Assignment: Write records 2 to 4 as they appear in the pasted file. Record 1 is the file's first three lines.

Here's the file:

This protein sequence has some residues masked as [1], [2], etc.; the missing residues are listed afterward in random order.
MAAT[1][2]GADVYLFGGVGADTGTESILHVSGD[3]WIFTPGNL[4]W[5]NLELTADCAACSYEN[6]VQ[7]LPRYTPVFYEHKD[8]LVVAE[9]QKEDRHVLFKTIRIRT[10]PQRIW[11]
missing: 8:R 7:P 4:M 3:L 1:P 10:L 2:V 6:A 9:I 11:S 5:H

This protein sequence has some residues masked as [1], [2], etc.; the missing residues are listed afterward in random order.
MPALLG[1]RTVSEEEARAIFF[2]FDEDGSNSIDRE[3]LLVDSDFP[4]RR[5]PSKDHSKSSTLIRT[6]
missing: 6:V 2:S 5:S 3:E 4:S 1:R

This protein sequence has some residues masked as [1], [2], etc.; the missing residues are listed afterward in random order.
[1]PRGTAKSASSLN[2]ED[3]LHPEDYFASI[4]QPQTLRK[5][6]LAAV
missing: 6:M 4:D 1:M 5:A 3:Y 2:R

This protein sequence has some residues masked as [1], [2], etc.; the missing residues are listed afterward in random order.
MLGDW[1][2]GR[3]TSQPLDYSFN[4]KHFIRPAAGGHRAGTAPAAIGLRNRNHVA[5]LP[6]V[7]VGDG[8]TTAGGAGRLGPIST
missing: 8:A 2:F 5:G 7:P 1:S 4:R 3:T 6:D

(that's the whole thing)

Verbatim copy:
This protein sequence has some residues masked as [1], [2], etc.; the missing residues are listed afterward in random order.
MPALLG[1]RTVSEEEARAIFF[2]FDEDGSNSIDRE[3]LLVDSDFP[4]RR[5]PSKDHSKSSTLIRT[6]
missing: 6:V 2:S 5:S 3:E 4:S 1:R

This protein sequence has some residues masked as [1], [2], etc.; the missing residues are listed afterward in random order.
[1]PRGTAKSASSLN[2]ED[3]LHPEDYFASI[4]QPQTLRK[5][6]LAAV
missing: 6:M 4:D 1:M 5:A 3:Y 2:R

This protein sequence has some residues masked as [1], [2], etc.; the missing residues are listed afterward in random order.
MLGDW[1][2]GR[3]TSQPLDYSFN[4]KHFIRPAAGGHRAGTAPAAIGLRNRNHVA[5]LP[6]V[7]VGDG[8]TTAGGAGRLGPIST
missing: 8:A 2:F 5:G 7:P 1:S 4:R 3:T 6:D